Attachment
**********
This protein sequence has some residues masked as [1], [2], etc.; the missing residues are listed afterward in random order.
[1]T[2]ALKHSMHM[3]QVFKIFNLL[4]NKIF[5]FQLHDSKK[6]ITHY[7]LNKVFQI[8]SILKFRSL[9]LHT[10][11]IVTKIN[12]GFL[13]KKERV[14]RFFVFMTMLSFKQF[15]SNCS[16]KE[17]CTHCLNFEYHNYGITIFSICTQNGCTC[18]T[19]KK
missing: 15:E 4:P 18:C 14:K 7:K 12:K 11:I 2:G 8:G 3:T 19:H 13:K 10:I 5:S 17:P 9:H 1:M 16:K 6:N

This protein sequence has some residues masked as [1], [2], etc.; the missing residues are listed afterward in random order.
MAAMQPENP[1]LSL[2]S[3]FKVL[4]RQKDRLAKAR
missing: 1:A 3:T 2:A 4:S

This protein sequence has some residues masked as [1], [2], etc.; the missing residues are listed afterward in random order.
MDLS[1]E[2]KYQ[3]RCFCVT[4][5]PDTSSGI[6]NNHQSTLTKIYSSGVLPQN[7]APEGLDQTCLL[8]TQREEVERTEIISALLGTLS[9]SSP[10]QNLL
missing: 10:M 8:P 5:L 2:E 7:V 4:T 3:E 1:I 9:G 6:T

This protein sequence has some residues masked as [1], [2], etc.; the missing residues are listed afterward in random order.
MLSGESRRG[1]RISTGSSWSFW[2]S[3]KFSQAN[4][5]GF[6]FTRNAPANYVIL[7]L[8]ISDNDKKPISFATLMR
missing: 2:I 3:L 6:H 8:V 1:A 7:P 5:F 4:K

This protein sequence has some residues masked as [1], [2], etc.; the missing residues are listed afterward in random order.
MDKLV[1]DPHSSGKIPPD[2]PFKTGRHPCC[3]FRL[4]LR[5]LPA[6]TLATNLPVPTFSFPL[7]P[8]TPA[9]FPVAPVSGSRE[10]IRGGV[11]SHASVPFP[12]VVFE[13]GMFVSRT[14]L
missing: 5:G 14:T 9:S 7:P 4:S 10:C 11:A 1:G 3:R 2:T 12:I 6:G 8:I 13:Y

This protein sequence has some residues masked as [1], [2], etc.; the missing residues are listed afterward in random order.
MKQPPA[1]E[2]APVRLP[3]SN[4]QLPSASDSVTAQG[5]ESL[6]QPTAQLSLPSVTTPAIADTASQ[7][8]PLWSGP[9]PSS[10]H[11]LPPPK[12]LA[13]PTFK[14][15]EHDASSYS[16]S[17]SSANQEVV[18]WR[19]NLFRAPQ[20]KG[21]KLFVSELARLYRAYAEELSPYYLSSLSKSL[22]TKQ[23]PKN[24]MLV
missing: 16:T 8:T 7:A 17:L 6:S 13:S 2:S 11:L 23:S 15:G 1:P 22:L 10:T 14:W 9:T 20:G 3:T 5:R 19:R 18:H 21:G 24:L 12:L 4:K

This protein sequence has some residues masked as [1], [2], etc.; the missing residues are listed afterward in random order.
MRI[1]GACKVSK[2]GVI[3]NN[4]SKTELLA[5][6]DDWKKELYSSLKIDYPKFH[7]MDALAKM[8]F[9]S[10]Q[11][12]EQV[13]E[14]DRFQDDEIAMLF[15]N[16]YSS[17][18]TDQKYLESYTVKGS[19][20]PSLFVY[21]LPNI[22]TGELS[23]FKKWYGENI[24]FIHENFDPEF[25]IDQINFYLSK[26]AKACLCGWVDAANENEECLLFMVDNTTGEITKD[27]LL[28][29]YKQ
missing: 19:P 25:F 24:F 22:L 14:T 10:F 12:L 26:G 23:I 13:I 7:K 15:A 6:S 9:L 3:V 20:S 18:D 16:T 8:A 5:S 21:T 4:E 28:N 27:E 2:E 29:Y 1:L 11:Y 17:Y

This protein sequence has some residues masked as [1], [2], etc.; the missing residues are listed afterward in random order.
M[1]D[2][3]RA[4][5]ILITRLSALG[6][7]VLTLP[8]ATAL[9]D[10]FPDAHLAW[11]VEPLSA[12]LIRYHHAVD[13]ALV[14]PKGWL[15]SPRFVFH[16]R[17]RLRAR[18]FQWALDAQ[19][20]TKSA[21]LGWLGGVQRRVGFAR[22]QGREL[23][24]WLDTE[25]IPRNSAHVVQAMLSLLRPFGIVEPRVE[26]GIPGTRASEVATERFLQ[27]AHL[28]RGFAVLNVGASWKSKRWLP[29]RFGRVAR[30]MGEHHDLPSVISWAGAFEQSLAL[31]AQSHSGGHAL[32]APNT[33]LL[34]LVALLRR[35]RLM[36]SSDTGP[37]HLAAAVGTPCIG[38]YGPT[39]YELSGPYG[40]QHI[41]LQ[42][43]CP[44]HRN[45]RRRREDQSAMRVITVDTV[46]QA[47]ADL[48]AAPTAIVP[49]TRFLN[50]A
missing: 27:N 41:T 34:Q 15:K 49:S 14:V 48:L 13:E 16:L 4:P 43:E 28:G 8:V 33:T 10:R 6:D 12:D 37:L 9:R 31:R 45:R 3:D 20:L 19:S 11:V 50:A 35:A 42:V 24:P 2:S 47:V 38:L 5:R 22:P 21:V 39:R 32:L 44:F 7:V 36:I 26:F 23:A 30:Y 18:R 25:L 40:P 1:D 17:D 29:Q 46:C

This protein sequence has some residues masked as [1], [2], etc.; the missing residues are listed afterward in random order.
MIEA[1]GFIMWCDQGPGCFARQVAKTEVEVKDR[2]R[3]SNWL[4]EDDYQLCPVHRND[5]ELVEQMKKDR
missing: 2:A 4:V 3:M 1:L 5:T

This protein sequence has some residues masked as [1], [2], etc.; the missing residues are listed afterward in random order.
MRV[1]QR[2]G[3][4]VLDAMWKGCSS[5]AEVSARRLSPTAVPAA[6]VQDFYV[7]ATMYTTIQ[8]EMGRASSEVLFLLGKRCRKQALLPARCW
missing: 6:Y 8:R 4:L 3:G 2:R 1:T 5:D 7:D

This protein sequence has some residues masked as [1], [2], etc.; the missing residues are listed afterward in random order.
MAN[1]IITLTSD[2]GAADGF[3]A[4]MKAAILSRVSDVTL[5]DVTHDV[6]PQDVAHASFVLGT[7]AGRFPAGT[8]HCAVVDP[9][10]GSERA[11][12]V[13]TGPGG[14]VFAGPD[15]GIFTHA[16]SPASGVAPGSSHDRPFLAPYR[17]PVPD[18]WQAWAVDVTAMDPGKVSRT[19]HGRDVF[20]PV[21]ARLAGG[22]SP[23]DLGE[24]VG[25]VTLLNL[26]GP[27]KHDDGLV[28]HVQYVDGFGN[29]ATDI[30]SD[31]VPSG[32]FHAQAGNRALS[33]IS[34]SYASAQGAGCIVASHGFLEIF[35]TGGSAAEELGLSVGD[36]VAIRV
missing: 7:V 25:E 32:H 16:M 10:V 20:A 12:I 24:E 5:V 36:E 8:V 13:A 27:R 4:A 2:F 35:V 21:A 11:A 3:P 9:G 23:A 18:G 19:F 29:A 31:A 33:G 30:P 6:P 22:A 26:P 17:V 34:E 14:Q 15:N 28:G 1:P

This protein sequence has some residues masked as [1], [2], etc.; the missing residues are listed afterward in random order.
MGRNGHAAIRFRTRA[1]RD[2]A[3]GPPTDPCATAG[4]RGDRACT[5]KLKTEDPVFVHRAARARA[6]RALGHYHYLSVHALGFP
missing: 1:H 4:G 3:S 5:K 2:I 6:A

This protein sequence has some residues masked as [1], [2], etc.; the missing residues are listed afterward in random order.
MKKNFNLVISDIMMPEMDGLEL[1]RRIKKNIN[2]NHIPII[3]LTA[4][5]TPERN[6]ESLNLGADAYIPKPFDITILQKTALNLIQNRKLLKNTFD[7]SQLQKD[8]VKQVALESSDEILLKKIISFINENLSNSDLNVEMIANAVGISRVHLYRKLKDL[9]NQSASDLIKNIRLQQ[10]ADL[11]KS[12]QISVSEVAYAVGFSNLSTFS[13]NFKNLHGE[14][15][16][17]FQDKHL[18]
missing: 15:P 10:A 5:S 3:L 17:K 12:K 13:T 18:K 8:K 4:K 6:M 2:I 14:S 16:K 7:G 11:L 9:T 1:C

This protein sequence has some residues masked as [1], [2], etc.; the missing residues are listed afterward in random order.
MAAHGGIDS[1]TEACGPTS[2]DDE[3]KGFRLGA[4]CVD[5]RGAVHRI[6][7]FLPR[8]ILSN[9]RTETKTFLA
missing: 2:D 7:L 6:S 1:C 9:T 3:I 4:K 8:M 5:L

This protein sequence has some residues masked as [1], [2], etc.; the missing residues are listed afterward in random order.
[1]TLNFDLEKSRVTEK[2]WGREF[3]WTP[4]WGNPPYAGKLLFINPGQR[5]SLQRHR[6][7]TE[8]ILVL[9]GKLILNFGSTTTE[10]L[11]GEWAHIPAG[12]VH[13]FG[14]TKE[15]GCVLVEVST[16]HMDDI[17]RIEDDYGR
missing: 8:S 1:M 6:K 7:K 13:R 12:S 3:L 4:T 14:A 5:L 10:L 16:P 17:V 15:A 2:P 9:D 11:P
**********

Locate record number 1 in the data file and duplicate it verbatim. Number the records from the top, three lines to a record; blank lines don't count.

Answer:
This protein sequence has some residues masked as [1], [2], etc.; the missing residues are listed afterward in random order.
[1]T[2]ALKHSMHM[3]QVFKIFNLL[4]NKIF[5]FQLHDSKK[6]ITHY[7]LNKVFQI[8]SILKFRSL[9]LHT[10][11]IVTKIN[12]GFL[13]KKERV[14]RFFVFMTMLSFKQF[15]SNCS[16]KE[17]CTHCLNFEYHNYGITIFSICTQNGCTC[18]T[19]KK
missing: 15:E 4:P 18:C 14:K 7:K 12:K 11:I 2:G 8:G 3:T 19:H 13:K 10:I 5:S 17:P 9:H 1:M 16:K 6:N